Although there are many tools available for assessing PTSD symptoms, no instruments have been developed for more complex symptoms. Since the C-PTSD diagnosis has not yet been broadly disseminated in clinical practice, the symptoms may be confused with severe PTSD symptoms, not connected with previous traumatic history, or confused with other conditions. Thus, for the purpose of differential diagnosis, it is necessary to develop tools that differentiate the two concepts.

It is important to define the concept of C-PTSD to facilitate diagnosis and provide proper treatment. The DSM-IV reflections on otherwise unspecified extreme stress disorders were among the first attempts to define a group of symptoms related to complex trauma.6

Cloitre et al.7 looked for clusters of symptoms associated with C-PTSD and found three categories: affect dysregulation, negative self-concept and interpersonal problems. In formulating the ICD-11, Maercker et al.8 included difficulties in emotional regulation, diminished beliefs about self, feelings of defeat or worthlessness, and relationship difficulties.

Based on these assumptions, an international collaborative project enabled the simultaneous construction of several linguistic versions of the first instrument designed to assess C-PTSD symptoms.


Study design

This cross-sectional study assessed the psychometric characteristics of the new ICD-11 Trauma Questionnaire, including the general characteristics of the scales and their reliability and dimensionality. External validity was based on the primary hypothesis that cumulative traumatic exposure is correlated with C-PTSD symptoms.


The convenience sample included individuals from Portugal and Angola with a history of exposure to at least one traumatic event. After providing informed consent, the Life Events Checklist (LEC),9 which evaluates stressful life events, was applied. The LEC is a translated checklist of potentially traumatic events taken from the Clinician-Administered PTSD Scale (Portuguese version), an interview developed to diagnose PTSD.

We used ICD-11 Trauma Questionnaire, including items that evaluate the concepts of PTSD and C-PTSD.

Statistical procedures were performed to analyze the sample’s characteristics, the general characteristics of the scales, reliability and dimensionality by exploratory factor analysis, and external validity studies. To provide additional evidence of external validity, descriptive analyses and analysis of variance (ANOVA) were performed for the traumatic symptom scores of each LEC item.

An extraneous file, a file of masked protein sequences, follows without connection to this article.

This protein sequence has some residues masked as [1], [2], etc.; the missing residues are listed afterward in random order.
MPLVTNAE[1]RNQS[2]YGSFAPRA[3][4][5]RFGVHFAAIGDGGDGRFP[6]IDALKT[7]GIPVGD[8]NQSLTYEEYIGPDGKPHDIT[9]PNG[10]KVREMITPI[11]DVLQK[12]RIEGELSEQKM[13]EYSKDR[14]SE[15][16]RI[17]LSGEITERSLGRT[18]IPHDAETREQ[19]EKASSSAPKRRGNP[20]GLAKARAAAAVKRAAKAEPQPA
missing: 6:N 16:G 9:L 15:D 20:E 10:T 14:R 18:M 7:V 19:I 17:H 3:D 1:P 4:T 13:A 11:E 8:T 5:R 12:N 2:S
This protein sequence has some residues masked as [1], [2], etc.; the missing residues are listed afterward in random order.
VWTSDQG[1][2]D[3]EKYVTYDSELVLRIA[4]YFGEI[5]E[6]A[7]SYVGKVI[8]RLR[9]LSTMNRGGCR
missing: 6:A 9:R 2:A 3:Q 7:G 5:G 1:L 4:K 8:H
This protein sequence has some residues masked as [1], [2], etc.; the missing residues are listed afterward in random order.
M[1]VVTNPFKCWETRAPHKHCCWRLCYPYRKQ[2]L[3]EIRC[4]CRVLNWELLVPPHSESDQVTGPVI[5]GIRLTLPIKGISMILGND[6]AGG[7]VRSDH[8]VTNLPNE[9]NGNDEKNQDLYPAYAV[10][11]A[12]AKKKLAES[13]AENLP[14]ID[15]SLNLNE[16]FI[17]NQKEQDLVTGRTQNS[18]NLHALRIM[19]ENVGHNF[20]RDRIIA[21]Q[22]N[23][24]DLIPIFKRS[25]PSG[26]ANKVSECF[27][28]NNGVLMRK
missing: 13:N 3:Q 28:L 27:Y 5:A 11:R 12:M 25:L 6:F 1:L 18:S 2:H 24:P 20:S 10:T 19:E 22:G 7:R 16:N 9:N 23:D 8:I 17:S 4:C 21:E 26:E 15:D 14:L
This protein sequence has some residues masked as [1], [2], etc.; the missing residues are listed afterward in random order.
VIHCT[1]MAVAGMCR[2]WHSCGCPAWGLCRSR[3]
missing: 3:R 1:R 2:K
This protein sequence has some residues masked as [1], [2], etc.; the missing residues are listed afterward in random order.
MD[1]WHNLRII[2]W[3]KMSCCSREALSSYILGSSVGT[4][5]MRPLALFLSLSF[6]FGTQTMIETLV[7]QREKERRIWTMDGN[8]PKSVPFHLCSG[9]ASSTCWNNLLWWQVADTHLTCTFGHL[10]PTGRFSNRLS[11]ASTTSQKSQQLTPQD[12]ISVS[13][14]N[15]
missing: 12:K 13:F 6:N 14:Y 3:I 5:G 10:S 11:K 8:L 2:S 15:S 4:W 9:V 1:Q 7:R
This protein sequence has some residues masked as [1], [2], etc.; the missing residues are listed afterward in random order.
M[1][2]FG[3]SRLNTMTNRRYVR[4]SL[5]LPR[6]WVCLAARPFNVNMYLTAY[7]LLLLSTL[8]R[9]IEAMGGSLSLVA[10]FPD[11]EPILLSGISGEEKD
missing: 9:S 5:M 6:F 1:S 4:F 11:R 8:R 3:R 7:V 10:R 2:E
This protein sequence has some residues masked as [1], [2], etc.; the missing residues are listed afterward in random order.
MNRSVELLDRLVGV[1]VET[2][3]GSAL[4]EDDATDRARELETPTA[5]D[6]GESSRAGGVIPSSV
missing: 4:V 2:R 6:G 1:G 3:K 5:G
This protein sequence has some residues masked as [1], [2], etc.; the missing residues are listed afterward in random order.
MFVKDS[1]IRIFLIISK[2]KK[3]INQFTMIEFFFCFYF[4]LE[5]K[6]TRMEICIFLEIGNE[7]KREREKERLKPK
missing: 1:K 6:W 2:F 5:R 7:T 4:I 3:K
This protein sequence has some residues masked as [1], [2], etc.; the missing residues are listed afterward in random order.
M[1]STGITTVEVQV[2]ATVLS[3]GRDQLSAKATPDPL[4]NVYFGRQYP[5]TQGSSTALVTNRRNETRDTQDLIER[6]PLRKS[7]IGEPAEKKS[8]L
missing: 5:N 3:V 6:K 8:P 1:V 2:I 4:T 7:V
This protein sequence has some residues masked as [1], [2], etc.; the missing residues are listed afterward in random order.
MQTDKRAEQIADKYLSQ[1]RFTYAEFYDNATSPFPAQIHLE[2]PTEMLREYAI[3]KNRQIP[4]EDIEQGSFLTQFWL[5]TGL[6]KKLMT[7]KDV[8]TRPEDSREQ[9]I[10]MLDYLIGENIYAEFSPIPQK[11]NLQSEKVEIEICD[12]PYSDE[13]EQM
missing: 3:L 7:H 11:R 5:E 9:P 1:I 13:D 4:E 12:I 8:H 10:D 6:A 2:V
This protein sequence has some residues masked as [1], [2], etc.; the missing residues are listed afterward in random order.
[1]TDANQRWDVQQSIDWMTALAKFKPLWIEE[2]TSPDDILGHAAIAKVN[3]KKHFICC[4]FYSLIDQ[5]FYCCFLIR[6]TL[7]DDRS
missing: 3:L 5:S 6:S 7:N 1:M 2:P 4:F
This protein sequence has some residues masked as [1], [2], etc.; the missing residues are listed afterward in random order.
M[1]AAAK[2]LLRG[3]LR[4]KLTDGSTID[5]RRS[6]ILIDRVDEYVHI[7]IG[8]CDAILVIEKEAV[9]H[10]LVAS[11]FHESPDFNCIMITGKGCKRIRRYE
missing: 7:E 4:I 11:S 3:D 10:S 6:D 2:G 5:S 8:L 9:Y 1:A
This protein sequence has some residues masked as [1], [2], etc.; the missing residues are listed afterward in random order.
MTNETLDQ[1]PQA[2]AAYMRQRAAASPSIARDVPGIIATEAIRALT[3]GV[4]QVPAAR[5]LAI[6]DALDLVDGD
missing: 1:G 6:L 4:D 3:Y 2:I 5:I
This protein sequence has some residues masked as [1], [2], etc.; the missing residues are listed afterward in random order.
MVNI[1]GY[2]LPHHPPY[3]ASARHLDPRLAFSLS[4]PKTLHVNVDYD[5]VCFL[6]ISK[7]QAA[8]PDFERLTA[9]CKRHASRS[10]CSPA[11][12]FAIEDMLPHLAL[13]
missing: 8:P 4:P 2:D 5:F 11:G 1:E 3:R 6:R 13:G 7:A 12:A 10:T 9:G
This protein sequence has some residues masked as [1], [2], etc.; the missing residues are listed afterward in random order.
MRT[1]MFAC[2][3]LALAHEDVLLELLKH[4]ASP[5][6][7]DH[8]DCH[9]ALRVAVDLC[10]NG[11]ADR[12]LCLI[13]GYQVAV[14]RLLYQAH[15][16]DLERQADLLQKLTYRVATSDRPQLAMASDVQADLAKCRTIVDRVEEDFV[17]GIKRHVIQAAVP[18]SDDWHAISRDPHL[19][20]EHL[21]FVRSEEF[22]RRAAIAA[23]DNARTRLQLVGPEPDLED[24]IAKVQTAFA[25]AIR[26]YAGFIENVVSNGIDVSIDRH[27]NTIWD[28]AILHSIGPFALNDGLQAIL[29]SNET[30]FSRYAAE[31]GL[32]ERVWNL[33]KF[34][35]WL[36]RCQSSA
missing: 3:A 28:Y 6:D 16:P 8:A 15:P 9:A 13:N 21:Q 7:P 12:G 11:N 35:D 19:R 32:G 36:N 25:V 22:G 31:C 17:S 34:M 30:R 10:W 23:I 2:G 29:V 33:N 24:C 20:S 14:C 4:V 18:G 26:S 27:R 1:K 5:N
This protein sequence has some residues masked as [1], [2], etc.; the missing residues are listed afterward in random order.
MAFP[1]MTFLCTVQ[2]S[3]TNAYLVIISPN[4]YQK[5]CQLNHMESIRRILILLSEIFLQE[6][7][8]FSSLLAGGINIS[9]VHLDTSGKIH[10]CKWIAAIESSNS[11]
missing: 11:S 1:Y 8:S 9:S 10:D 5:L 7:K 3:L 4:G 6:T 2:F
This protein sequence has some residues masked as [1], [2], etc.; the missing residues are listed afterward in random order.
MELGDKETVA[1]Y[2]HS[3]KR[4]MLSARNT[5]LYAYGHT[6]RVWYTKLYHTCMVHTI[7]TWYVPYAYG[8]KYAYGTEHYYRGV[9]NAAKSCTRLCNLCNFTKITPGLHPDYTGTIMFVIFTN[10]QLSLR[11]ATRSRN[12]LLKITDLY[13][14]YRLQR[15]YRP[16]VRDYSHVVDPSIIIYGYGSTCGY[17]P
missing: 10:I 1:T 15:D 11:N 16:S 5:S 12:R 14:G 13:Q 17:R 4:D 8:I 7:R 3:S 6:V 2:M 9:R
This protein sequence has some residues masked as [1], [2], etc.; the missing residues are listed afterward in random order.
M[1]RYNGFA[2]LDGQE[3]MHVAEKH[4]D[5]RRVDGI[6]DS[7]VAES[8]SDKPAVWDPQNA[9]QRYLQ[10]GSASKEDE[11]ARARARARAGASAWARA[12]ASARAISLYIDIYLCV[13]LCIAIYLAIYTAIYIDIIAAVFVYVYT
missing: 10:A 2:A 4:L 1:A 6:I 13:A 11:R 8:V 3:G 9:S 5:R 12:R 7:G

Two convenience samples, one with 110 Portuguese participants and another with 158 Angolan participants are described separately. The Portuguese sample included 67 women (60.9%) and 43 men (39.1%), aged 16 to 69 years (mean [M] = 30.25, standard deviation [SD] = 12.54). Regarding education level in the Portuguese sample, 4.5% completed elementary school, 20% completed middle school, 40% completed high school and 35.5% had some higher education. The Angolan sample consisted of 106 men (67.1%) and 52 women (32.9%), aged between 18 and 70 years (M = 36.85, SD = 11.7). Regarding education level in the Angolan sample, 31.6% completed middle school, 23.7% completed high school, and 44.7% had some higher education (Table 1).

Table 1 Sample characteristics 

Portugal (n=110) Angola (n=158)
Female 67 (60.9) 52 (32.9)
Male 52 (32.9) 106 (67.1)
Education level
Elementary 5 (4.5) 0 (0.0)
Middle 22 (20) 12 (31.6)
High school 44 (40.0) 9 (23.7)
Higher education 39 (35.5) 17 (44.7)
Age, mean (SD) 30.25 (12.54) 36.85 (11.7)
Number of traumatic events 1.37 (1.03) 3.85 (3.05)

Data presented as n (%), unless otherwise specified.

SD = standard deviation.

Ethics statement

This study is part of a multi-center international collaborative research project that aims to provide psychometric support for the ICD-11 Trauma Questionnaire in different languages, considering the specific contexts related to complex traumatization. The multi-center project was approved by the research ethics committee of Instituto Universitário de Ciências da Saúde (procotol 31/CE-IUCS/2019).


General characteristics of the scales

The ICD-11 consists of two theoretical subscales (PTSD and C-PTSD). The PTSD subscale includes 7 items and the C-PTSD subscale includes 17. The Angolan sample results (M = 9.56; SD = 4.87) were higher for PTSD than the Portuguese sample (M = 7.61; SD = 4.87; Table 2).

Table 2 Descriptive values of the general characteristics of the scales in both samples 

Items Portuguese Angolan t p-value
ICD-11 PTSD 7 7.61 (6.72) 9.56 (4.87) 2.71 0.007